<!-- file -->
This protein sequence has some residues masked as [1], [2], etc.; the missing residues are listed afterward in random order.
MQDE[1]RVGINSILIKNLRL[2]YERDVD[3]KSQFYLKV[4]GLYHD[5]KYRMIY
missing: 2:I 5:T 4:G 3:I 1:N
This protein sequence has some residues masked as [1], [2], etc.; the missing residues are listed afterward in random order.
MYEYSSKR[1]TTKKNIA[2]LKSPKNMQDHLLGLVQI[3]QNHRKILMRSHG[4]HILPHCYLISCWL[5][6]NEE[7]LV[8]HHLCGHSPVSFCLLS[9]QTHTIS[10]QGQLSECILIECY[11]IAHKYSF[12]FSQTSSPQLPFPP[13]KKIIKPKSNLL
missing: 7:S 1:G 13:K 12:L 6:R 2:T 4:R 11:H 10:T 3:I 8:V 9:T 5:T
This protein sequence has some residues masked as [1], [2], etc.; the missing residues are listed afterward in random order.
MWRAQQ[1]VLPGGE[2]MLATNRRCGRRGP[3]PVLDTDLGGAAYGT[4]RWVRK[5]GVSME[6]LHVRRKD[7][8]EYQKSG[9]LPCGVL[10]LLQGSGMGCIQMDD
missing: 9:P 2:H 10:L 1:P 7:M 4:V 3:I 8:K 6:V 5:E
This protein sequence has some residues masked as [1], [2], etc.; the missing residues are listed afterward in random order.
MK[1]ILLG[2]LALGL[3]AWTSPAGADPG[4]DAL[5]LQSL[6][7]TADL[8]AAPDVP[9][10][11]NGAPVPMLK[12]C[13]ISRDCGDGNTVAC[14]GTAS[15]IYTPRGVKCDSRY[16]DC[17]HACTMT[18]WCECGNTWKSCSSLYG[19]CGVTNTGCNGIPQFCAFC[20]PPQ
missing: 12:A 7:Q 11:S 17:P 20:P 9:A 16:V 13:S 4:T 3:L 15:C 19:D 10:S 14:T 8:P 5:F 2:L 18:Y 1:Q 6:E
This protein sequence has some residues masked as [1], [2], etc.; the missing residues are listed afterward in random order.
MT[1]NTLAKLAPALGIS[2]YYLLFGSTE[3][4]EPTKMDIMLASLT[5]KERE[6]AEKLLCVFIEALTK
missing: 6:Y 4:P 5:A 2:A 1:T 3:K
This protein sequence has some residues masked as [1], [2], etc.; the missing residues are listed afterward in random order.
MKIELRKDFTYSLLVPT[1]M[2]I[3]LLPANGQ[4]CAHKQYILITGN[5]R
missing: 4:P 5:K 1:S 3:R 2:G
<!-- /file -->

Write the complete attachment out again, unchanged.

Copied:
This protein sequence has some residues masked as [1], [2], etc.; the missing residues are listed afterward in random order.
MQDE[1]RVGINSILIKNLRL[2]YERDVD[3]KSQFYLKV[4]GLYHD[5]KYRMIY
missing: 2:I 5:T 4:G 3:I 1:N
This protein sequence has some residues masked as [1], [2], etc.; the missing residues are listed afterward in random order.
MYEYSSKR[1]TTKKNIA[2]LKSPKNMQDHLLGLVQI[3]QNHRKILMRSHG[4]HILPHCYLISCWL[5][6]NEE[7]LV[8]HHLCGHSPVSFCLLS[9]QTHTIS[10]QGQLSECILIECY[11]IAHKYSF[12]FSQTSSPQLPFPP[13]KKIIKPKSNLL
missing: 7:S 1:G 13:K 12:L 6:R 2:T 4:R 11:H 10:T 3:I 8:V 9:T 5:T
This protein sequence has some residues masked as [1], [2], etc.; the missing residues are listed afterward in random order.
MWRAQQ[1]VLPGGE[2]MLATNRRCGRRGP[3]PVLDTDLGGAAYGT[4]RWVRK[5]GVSME[6]LHVRRKD[7][8]EYQKSG[9]LPCGVL[10]LLQGSGMGCIQMDD
missing: 9:P 2:H 10:L 1:P 7:M 4:V 3:I 8:K 6:V 5:E
This protein sequence has some residues masked as [1], [2], etc.; the missing residues are listed afterward in random order.
MK[1]ILLG[2]LALGL[3]AWTSPAGADPG[4]DAL[5]LQSL[6][7]TADL[8]AAPDVP[9][10][11]NGAPVPMLK[12]C[13]ISRDCGDGNTVAC[14]GTAS[15]IYTPRGVKCDSRY[16]DC[17]HACTMT[18]WCECGNTWKSCSSLYG[19]CGVTNTGCNGIPQFCAFC[20]PPQ
missing: 12:A 7:Q 11:S 17:P 20:P 9:A 16:V 13:S 4:T 3:L 15:C 19:D 10:S 14:T 8:P 5:F 2:L 18:Y 1:Q 6:E
This protein sequence has some residues masked as [1], [2], etc.; the missing residues are listed afterward in random order.
MT[1]NTLAKLAPALGIS[2]YYLLFGSTE[3][4]EPTKMDIMLASLT[5]KERE[6]AEKLLCVFIEALTK
missing: 6:Y 4:P 5:A 2:A 1:T 3:K
This protein sequence has some residues masked as [1], [2], etc.; the missing residues are listed afterward in random order.
MKIELRKDFTYSLLVPT[1]M[2]I[3]LLPANGQ[4]CAHKQYILITGN[5]R
missing: 4:P 5:K 1:S 3:R 2:G